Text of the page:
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 © Vukasin Nedeljkovic

26th February 2021, 10:11:10 UTC

In its initial response to the Government’s release of the ‘White Paper’, ahead of its full analysis, Amnesty said that today it broadly welcomed it and commended those involved for an ambitious vision that intends to protect the rights of those seeking safety and protection in Ireland. The real test will be how this is implemented, and how people within the system until then will have their rights upheld.

“After 21 years of this inhumane system, a government has finally taken a real first step towards ending Direct Provision. We broadly welcome the White Paper and its ambitious vision,” said Colm O’Gorman, Executive Director of Amnesty International Ireland.

“The multi-strand accommodation model is mostly in line with the Day report, which is to be commended and contains practical, realisable steps to ensure this can happen. The own-door accommodation for families it proposes is critically important. But single people must have their human rights vindicated too and this needs to be addressed in the implementation plan.

“We recognise that there is a wider housing crisis, but that crisis requires political leadership across departments. Everyone has the right to adequate housing, and we hope that we do not see one marginalised group pitted against another in a false dichotomy.

“What is deeply concerning is that the government has committed to keeping people in Direct Provision centres for what is likely to be the entirety of the pandemic. While the 2022 date for beginning closures of centres may be realistic from a planning perspective, we need to see what the government intends to do to protect people who are vulnerable because of their state-mandated accommodation.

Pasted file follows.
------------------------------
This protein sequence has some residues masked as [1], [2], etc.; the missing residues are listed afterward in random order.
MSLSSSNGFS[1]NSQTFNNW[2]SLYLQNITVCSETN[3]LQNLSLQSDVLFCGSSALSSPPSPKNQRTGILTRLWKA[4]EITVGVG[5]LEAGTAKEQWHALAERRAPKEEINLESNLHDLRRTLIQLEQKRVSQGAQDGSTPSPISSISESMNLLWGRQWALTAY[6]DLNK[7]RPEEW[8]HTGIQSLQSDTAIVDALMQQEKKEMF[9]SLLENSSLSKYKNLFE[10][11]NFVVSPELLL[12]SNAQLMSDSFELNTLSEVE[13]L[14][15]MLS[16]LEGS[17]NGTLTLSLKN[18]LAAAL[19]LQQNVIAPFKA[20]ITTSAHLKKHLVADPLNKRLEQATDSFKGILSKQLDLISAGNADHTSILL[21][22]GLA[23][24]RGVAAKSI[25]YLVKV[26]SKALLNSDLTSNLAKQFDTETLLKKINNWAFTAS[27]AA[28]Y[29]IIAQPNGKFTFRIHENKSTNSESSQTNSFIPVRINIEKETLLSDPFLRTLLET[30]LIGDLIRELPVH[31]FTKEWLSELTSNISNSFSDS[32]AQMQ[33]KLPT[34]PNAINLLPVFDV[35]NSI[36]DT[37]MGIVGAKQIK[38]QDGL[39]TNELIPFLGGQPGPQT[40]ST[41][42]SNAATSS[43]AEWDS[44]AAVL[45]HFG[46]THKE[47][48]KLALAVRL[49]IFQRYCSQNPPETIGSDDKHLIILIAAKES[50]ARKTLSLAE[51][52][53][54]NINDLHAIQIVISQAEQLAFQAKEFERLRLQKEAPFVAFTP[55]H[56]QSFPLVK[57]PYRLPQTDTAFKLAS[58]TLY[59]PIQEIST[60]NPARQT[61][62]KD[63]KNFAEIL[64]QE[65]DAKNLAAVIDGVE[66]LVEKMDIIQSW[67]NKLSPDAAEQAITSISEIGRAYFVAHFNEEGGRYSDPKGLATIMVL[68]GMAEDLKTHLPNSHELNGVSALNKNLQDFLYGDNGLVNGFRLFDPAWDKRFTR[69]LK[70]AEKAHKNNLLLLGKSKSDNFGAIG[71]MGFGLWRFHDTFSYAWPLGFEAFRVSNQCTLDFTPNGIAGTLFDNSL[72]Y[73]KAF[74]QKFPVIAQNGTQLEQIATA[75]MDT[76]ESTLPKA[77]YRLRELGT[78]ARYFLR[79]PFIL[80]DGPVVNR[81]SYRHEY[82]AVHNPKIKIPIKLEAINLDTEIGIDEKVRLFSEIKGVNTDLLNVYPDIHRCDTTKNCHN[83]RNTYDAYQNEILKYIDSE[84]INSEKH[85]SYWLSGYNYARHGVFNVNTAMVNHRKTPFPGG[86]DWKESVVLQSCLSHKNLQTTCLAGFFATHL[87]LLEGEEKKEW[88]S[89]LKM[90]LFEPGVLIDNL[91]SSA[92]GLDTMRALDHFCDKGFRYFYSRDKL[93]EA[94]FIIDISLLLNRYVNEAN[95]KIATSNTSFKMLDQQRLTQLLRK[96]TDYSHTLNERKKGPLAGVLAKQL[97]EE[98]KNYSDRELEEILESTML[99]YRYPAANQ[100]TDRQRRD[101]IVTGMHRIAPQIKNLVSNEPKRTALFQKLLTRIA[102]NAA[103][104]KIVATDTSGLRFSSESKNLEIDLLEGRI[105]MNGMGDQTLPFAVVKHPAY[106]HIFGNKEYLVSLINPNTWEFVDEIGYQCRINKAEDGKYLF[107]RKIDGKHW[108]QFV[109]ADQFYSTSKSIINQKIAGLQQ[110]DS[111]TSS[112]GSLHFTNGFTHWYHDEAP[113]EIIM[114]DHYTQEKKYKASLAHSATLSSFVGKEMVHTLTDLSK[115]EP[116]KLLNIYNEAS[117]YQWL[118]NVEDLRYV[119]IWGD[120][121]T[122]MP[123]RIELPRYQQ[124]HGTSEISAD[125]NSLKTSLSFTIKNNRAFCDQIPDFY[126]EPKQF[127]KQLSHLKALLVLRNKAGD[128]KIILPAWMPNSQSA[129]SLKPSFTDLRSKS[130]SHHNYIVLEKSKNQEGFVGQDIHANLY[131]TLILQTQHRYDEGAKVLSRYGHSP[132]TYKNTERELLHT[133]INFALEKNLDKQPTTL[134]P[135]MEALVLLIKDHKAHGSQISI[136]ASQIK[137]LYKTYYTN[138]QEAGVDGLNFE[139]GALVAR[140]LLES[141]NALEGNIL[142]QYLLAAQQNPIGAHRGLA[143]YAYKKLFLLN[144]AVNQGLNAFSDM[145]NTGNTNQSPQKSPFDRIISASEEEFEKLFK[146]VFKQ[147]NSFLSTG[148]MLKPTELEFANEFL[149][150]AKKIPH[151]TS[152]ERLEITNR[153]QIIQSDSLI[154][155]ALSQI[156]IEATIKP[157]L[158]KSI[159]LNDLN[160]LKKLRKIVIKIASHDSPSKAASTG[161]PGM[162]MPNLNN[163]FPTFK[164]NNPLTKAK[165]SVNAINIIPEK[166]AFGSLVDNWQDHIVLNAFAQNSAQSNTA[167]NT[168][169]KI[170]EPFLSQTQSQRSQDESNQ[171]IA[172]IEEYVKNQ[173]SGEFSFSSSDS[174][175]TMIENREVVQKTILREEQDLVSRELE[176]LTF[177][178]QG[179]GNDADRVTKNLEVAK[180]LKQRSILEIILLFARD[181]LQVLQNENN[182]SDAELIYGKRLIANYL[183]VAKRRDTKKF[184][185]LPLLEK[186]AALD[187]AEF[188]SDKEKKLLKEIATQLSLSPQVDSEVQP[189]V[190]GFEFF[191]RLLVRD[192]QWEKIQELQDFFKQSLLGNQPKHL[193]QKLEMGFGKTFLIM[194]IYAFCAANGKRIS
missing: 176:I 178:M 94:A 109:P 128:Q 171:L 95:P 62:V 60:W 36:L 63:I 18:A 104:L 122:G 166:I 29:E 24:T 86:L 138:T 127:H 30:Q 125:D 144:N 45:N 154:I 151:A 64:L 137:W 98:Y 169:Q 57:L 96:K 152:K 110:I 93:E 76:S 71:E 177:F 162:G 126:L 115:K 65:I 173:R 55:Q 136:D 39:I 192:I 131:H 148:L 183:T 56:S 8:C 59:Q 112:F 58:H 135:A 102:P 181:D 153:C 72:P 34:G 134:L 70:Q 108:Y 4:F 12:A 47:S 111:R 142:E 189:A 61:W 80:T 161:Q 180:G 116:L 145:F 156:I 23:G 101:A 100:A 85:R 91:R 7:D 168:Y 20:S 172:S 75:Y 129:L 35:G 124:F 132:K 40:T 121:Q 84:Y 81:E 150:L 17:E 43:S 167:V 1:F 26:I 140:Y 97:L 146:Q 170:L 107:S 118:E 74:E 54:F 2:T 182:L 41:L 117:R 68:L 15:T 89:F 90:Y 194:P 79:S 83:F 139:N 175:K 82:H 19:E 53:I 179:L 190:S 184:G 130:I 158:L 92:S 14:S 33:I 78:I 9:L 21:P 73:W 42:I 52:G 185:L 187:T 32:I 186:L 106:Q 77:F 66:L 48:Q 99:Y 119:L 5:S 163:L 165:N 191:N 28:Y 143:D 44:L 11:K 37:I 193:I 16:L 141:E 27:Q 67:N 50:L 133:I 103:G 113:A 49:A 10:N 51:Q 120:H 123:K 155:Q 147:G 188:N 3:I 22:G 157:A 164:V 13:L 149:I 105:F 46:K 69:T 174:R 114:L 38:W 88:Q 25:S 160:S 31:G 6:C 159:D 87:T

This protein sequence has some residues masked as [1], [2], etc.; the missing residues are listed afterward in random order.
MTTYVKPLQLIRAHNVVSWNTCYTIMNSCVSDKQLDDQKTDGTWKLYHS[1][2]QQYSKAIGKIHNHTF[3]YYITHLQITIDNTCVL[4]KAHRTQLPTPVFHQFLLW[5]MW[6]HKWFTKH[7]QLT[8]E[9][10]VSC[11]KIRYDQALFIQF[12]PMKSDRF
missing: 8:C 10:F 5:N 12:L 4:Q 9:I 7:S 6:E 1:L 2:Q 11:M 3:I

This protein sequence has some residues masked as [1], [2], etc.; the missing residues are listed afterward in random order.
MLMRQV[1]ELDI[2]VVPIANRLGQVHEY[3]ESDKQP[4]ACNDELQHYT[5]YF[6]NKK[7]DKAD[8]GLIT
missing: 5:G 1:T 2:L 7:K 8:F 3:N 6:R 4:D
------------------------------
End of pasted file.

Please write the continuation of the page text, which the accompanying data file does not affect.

“We welcome the White Paper’s sketching out some of the implementation plan and timeline for this transformation. It will be critical that the detailed plan, and monitoring and oversight structures, are created and put in place promptly.

“An underpinning assumption for this new model is that people’s protection claims will be processed within six months. However, this was the case with the original Direct Provision model. It needs to happen this time. The backlog of cases also urgently needs to be dealt with.

“The interim recommendations of the Advisory Group on Direct Provision also need to be implemented. Until Direct Provision ends, thousands of people will remain within a system that the government has acknowledged is not fit for purpose. So, while 2024 is a realistic timeline for the creation of this ambitious alternative, the state must uphold their rights until that is achieved.”